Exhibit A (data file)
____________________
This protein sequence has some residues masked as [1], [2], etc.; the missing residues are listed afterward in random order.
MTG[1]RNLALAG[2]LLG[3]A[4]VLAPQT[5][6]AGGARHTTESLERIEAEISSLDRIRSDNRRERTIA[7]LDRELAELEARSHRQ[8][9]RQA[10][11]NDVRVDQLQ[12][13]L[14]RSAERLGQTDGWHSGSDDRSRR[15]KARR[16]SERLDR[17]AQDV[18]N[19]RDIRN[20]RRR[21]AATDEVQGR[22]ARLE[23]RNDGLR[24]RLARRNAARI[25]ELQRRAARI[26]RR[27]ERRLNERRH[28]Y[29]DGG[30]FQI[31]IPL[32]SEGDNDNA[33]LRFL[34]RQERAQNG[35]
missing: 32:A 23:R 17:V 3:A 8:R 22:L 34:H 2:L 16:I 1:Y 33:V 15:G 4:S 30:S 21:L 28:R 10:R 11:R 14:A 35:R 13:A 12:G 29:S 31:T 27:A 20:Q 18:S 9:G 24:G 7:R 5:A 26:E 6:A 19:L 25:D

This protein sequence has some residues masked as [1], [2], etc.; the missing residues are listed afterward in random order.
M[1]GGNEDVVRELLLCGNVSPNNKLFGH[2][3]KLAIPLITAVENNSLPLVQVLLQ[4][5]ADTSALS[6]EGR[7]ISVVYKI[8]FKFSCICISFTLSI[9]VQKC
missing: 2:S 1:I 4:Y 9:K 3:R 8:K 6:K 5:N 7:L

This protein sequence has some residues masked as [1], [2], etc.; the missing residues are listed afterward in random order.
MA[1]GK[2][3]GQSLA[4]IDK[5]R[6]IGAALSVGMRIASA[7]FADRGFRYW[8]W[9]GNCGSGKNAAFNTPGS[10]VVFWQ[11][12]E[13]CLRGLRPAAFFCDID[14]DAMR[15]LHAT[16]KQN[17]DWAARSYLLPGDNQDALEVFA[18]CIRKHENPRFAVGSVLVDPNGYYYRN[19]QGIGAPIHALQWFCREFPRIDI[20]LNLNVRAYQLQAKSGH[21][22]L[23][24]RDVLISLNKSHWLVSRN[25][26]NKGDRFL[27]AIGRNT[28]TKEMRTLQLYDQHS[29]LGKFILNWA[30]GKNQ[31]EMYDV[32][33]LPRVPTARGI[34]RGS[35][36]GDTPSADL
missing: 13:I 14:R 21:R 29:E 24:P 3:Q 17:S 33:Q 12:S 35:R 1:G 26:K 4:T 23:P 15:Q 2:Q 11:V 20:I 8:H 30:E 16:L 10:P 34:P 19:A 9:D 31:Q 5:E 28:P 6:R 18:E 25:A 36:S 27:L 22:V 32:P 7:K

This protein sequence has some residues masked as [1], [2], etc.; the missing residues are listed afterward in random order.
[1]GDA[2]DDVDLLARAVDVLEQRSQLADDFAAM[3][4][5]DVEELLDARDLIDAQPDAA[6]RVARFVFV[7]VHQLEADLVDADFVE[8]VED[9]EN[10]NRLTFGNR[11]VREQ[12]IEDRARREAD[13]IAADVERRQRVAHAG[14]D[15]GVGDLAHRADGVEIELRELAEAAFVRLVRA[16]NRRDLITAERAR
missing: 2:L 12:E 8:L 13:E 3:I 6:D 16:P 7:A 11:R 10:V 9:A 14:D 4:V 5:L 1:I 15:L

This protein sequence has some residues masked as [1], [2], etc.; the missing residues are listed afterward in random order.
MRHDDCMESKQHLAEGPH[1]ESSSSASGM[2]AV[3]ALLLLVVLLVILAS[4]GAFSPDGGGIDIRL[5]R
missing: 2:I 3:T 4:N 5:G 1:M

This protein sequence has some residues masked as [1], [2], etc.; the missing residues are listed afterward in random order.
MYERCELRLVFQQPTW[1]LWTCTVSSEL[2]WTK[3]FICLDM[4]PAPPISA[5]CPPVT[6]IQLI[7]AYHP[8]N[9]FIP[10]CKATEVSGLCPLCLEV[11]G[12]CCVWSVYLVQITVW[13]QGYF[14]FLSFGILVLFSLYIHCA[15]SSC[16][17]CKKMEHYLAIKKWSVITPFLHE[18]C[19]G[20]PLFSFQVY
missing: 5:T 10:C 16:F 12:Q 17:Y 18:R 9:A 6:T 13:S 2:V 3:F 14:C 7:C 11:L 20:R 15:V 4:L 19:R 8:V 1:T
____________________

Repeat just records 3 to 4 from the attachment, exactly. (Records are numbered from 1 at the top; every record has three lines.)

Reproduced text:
This protein sequence has some residues masked as [1], [2], etc.; the missing residues are listed afterward in random order.
MA[1]GK[2][3]GQSLA[4]IDK[5]R[6]IGAALSVGMRIASA[7]FADRGFRYW[8]W[9]GNCGSGKNAAFNTPGS[10]VVFWQ[11][12]E[13]CLRGLRPAAFFCDID[14]DAMR[15]LHAT[16]KQN[17]DWAARSYLLPGDNQDALEVFA[18]CIRKHENPRFAVGSVLVDPNGYYYRN[19]QGIGAPIHALQWFCREFPRIDI[20]LNLNVRAYQLQAKSGH[21][22]L[23][24]RDVLISLNKSHWLVSRN[25][26]NKGDRFL[27]AIGRNT[28]TKEMRTLQLYDQHS[29]LGKFILNWA[30]GKNQ[31]EMYDV[32][33]LPRVPTARGI[34]RGS[35][36]GDTPSADL
missing: 13:I 14:R 21:R 29:E 24:P 3:Q 17:S 33:Q 12:S 35:R 1:G 26:K 4:T 23:P 15:Q 2:Q 11:V 20:I 8:H 30:E 16:L 10:P 34:P 19:A 9:D 31:Q 5:E 28:P 6:R 18:E 25:A 36:S 27:L 22:V 32:P 7:K

This protein sequence has some residues masked as [1], [2], etc.; the missing residues are listed afterward in random order.
[1]GDA[2]DDVDLLARAVDVLEQRSQLADDFAAM[3][4][5]DVEELLDARDLIDAQPDAA[6]RVARFVFV[7]VHQLEADLVDADFVE[8]VED[9]EN[10]NRLTFGNR[11]VREQ[12]IEDRARREAD[13]IAADVERRQRVAHAG[14]D[15]GVGDLAHRADGVEIELRELAEAAFVRLVRA[16]NRRDLITAERAR
missing: 2:L 12:E 8:L 13:E 3:I 6:D 16:P 7:A 11:R 10:V 9:A 14:D 4:V 5:L 1:I 15:L